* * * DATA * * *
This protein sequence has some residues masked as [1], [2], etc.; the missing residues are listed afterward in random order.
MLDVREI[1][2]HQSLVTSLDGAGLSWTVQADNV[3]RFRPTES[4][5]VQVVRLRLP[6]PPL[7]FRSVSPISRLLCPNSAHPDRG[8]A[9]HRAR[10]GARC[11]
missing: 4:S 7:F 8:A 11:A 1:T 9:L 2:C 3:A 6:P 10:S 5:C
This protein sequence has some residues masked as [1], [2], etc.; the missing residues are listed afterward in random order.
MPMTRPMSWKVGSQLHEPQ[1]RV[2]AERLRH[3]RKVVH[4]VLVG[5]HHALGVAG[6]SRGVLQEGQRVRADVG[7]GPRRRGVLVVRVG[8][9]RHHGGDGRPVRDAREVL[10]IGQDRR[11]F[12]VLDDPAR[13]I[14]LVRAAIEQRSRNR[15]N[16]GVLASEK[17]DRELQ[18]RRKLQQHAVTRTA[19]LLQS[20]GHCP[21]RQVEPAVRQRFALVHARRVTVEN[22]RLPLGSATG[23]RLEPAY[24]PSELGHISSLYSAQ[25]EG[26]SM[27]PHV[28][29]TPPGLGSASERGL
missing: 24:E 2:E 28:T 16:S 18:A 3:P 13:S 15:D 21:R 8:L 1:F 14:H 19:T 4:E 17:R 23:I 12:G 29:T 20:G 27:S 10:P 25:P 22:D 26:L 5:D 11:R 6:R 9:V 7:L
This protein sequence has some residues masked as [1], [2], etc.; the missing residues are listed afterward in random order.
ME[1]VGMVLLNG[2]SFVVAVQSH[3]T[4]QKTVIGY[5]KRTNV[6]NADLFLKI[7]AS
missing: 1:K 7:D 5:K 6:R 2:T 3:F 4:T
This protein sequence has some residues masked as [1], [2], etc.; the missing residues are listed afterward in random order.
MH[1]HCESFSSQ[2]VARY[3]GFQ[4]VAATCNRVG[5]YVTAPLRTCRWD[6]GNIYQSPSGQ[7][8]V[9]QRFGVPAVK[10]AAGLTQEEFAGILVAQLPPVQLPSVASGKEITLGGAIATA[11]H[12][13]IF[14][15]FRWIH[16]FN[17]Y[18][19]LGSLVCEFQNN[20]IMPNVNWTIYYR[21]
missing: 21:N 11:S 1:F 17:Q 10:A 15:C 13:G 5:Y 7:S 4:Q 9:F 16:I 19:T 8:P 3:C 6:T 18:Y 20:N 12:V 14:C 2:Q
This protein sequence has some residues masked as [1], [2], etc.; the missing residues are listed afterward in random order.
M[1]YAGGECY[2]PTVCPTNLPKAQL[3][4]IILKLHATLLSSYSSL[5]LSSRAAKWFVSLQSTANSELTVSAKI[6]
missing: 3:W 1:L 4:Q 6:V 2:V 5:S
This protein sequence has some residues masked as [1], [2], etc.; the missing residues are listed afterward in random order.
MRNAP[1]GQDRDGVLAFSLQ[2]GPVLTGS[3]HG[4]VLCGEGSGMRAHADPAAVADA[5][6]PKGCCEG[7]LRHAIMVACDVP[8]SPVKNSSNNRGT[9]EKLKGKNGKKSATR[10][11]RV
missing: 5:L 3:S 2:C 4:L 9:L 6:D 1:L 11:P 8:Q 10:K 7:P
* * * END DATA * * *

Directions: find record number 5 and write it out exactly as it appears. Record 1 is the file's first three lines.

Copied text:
This protein sequence has some residues masked as [1], [2], etc.; the missing residues are listed afterward in random order.
M[1]YAGGECY[2]PTVCPTNLPKAQL[3][4]IILKLHATLLSSYSSL[5]LSSRAAKWFVSLQSTANSELTVSAKI[6]
missing: 3:W 1:L 4:Q 6:V 2:V 5:S